England coach Eddie Jones has wasted little time in starting psychological warfare with the Springboks more than two months before the sides clash at Twickenham.
On Wednesday Jones‚ who was a technical advisor to the Springboks when they won the 2007 World Cup in France‚ fired some salvos to motivate his own team before the November 12 meeting‚ calling the Springboks ‘bullies’.
The Boks have not lost to England since November 2006 and a win this year would stretch that record to a decade.
But England under Jones are proving to be a tough side to beat.
Since their ignominious first round exit at last year’s World Cup on home soil under coach Stuart Lancaster‚ England have won eight Tests under Jones in 2016.
That included the 2016 Six Nations and a 3-0 series win over Jones’ country of birth‚ Australia in June.
But the wily Jones knows that the Boks are in a rebuilding phase and are under pressure after some poor results in 2016.
So he has decided to begin the media campaign against the Boks.
“We haven’t beaten them since then  and you know what they are like‚ they’re bullies‚ so that is a task for our first 23-man squad‚” Jones said on the ‘Rugby Tonight’ programme.
“We have got 36 Tests up to the 2019 Rugby World Cup so there is a purpose for every Test. We will certainly pick our strongest team for South Africa and take it from there.”
Jones is a master of media attacks on opponents‚ but he is also a tough taskmaster in search of continual improvement.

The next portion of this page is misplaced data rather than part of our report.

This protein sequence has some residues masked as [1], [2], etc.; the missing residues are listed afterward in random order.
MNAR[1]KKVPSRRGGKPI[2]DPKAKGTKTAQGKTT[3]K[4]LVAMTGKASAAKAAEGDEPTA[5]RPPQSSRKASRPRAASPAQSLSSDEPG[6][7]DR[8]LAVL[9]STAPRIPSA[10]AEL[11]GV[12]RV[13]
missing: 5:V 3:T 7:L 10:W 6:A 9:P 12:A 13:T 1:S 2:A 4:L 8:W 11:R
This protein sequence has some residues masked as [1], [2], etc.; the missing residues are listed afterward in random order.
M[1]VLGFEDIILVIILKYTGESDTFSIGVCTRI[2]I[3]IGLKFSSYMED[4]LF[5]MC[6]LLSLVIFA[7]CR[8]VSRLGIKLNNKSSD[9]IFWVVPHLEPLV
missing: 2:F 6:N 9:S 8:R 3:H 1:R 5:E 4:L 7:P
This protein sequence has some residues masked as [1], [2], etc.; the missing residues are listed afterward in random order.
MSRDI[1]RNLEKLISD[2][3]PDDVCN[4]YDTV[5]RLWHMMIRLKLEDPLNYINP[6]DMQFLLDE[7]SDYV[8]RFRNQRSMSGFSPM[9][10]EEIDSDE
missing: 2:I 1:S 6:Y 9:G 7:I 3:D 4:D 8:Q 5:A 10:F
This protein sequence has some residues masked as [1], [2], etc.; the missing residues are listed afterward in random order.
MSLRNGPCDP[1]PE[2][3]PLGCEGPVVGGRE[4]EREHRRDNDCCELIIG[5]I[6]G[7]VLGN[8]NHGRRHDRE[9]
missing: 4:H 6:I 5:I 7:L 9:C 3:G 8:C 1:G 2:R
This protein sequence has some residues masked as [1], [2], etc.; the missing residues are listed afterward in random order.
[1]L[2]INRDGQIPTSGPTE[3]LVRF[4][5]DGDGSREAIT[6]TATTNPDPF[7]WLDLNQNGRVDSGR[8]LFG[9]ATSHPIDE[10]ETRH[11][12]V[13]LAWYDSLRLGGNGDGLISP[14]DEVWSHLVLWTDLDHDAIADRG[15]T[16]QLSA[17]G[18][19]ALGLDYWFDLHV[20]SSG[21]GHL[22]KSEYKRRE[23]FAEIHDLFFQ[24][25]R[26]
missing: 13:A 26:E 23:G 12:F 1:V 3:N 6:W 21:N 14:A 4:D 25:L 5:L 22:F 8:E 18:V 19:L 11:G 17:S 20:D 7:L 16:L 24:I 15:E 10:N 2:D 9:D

In July he spent a few days watching the Tour de France as the race went through the brutal Pyrenees Mountains.
He returned impressed by the mental toughness of the riders.
“It’s quite incredible‚” Jones told the Guardian when he returned for the Tour.
“Just the toughness of the riders and what they do. They’ve done that nine days in a row. So they’ve got recovery today‚ and they’ll ride for an hour and a half. To recover. That’s professional. We’ve done some good things in rugby‚ but there’s still a long way to go.
“Those guys go up that first slope for 45 minutes – it was tiring enough driving up there – and then they’ve got to keep going for another four and a half hours.
“That’s not physical toughness‚ that’s mental toughness and our guys exhibited that in that third Test [against Australia]‚ which was really pleasing.”
On the British TV programme Jones also demanded better fitness from his players.
The All Blacks have set the benchmark in all aspects of the game‚ most notably their fitness.
Jones knows that to match them‚ being fitter is a key component to reaching that goal.
“If we want to be the best side in the world we need to get a lot fitter‚” Jones said.
“The great thing for us is that we haven’t even touched on it yet. We have another six or seven per cent improvement at least. Individually‚ we can get each of the players better – someone like Billy [Vunipola] is just touching the surface.”
— TMG Digital